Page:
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I assumed like any average American suburbanite, I’m happier than average. After taking a happiness quiz, it proclaimed my happiness is a B+.
My inside voice is saying some brash comments about how a quick quiz can’t be accurate. Unless I had an A+ then it would have been 100% accurate.
My inner voice is expressing a kneejerk reaction because my assumptions are being assaulted.
I don’t like it.
I’m here to increase my happiness, or at least, learn about ways to hack happiness. Currently, I’m ankle-deep in The Blue Zone of Happiness, and I took their online True Happiness Test by Blue Zone.
I would have bet some shinny items that I was at least an A- but the test suggests otherwise.
The Blue View
A blue zone is where the oldest humans live. These aren’t the typical centenarians rolling through the quiet halls of assisted living. These fearless folks are living their golden years in ideal health and happiness. When humans are healthy, chances are better than good, they’re happy too.
I work with a few centenarian candidates, which encouraged my natural curiosity at what makes these 100-year olds hardier than average. This is why I picked up the blue zone book from the library hold.
The quiz prodded information about my personal and professional life in a full range of prompts from commuting distances to rewarding experiences with a few surprises along the way. Only one question about finances! One!
I plucked along realizing the areas I was faulty in before selecting my response, the hesitation was a giveaway. At times, I wanted to put more when the reality was less.
I hoped for high marks. Instead, I have plenty of room for improvement.
The Riveting Results
The online quiz doesn’t share specifics about where I should improve but examining their standard suggestions, it’s clear where I’m lacking, the social sphere.
This is the part where I want to wail against the injustice of the pandemic and its restrictions on group sizes and encouraging antisocial behavior. Even in the before times, my introvert ruled my social sphere.
My introvert is fueled by quiet time and solo hobbies like reading, drawing, and sleeping. Joining a club, volunteering, and increasing contact with at least 3 friends is their advice.
I had hoped socializing with Mr. BuLL would count, but it specifically says (because I checked more than once), friends.
An Evolution of a Solution
Since my introvert is on full, awkward display, I have hesitations about going all-in with social shenanigans.
I have to pretend I’m an extrovert and I have some experience with this.
When I’m lacking in the sleep department, I wake up cranky. When I realize the crank is back, I smile. It’s a fake smile I plaster on my face as I speed towards work on my 15-minute commute.
But, by the time I get to work, I forget it’s fake and just keep on smiling. Brain surgery, firefighting, and washing your hands are not times to fake it until you make it, but it works with smiling.
As with any solution, I will practice their suggestions before jumping into the deep end. As a former lifeguard, I have pulled plenty of soggy humans from the deep end when inexperience collides with the six feet of water.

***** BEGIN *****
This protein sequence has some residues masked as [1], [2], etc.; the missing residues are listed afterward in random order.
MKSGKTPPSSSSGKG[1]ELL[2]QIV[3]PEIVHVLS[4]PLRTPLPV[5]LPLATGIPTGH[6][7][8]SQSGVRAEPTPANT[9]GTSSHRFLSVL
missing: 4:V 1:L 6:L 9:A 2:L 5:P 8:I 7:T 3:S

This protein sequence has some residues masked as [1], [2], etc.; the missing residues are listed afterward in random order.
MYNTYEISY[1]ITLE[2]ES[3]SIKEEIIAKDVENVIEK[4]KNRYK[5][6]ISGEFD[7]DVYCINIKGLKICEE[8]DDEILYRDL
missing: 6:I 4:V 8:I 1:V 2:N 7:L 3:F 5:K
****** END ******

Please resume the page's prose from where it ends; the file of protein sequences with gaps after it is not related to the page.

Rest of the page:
In a few weeks, I have a federally mandated furlough which will free up 40 hours a week. That time will be spent doing many things, but some new additions will be to the social sphere.
I can slowly layer them into my work-free routine and see which are worth holding onto once I return to the 8-5.
Done & Fun
Visiting friends (made through work), joining a local club/group, and volunteering is my suggested shortlist for increasing my social skills.
There are a couple of ladies who I adore at work. They are spitfires of wit, wisdom, and wisecracks. I would like to visit them during my furlough. Being older ladies, I plan to visit them since their mobility isn’t quite as quick.
As far as joining a local group, I have zero thoughts or ideas outside of asking Google. Of the social suggestions I should pursue, I have the least amount of experience with groups and clubs.
I didn’t participate in many during my younger years outside of a couple of groups during college. It feels like squeezing into a wet suit; cumbersome, infrequent, and awkward for everyone who happens to make eye contact. This social shuffle will probably take the most work because it’s the most challenging.
Volunteering. The old giving back without pay. It’s a struggle when I’m focused on being paid for my time, but I will have plenty of unpaid time in the furlough. On more than one occasion, I have considered volunteering at the local animal shelter because the facility is close, the residents are fluffy, and prefer being pet which I’m happy to help with.
One excuse of serious concern is that I will go from 0 to 7 cats, but their need is greater than my concern.
Don’t wait to be happy. Don’t wait until you get everything figured out, until you are clutter free or debt free or married or single. Don’t wait for the world to be right.Be More with Less
Love, Laugher, Lattes
I didn’t realize happiness would require so much work.
My comfort zone is getting uncomfortable. I spend most of my waking hours socializing at work because no one wants to chat with a grumpy ranger, and I don’t want to be the grumpy ranger.
My comfort zone is colliding with suggested advice and the fallout is a flash of resistance. But, if I want to change the B+ to an A, I’ll need to adjust.
If I change nothing, nothing will change.